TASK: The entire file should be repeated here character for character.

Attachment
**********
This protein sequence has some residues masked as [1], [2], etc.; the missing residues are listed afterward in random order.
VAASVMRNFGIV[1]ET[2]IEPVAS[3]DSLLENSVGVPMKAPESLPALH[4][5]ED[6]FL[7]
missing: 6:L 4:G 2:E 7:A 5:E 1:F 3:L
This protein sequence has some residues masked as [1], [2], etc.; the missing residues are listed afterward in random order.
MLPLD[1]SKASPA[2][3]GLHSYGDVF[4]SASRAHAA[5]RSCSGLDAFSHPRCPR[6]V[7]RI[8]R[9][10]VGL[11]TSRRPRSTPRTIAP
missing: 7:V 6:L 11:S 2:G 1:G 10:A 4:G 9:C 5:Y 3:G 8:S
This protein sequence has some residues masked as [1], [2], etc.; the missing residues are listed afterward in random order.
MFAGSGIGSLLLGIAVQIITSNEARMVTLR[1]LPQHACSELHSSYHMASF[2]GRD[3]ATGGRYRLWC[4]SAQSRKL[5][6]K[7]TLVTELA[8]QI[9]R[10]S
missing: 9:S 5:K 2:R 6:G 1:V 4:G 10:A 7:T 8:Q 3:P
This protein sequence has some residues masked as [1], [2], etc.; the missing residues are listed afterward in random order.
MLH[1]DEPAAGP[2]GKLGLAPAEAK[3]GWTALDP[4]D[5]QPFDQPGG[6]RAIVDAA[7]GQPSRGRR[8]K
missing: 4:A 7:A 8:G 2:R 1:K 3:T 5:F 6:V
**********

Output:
This protein sequence has some residues masked as [1], [2], etc.; the missing residues are listed afterward in random order.
VAASVMRNFGIV[1]ET[2]IEPVAS[3]DSLLENSVGVPMKAPESLPALH[4][5]ED[6]FL[7]
missing: 6:L 4:G 2:E 7:A 5:E 1:F 3:L
This protein sequence has some residues masked as [1], [2], etc.; the missing residues are listed afterward in random order.
MLPLD[1]SKASPA[2][3]GLHSYGDVF[4]SASRAHAA[5]RSCSGLDAFSHPRCPR[6]V[7]RI[8]R[9][10]VGL[11]TSRRPRSTPRTIAP
missing: 7:V 6:L 11:S 2:G 1:G 10:A 4:G 9:C 5:Y 3:G 8:S
This protein sequence has some residues masked as [1], [2], etc.; the missing residues are listed afterward in random order.
MFAGSGIGSLLLGIAVQIITSNEARMVTLR[1]LPQHACSELHSSYHMASF[2]GRD[3]ATGGRYRLWC[4]SAQSRKL[5][6]K[7]TLVTELA[8]QI[9]R[10]S
missing: 9:S 5:K 2:R 6:G 1:V 4:G 10:A 7:T 8:Q 3:P
This protein sequence has some residues masked as [1], [2], etc.; the missing residues are listed afterward in random order.
MLH[1]DEPAAGP[2]GKLGLAPAEAK[3]GWTALDP[4]D[5]QPFDQPGG[6]RAIVDAA[7]GQPSRGRR[8]K
missing: 4:A 7:A 8:G 2:R 1:K 3:T 5:F 6:V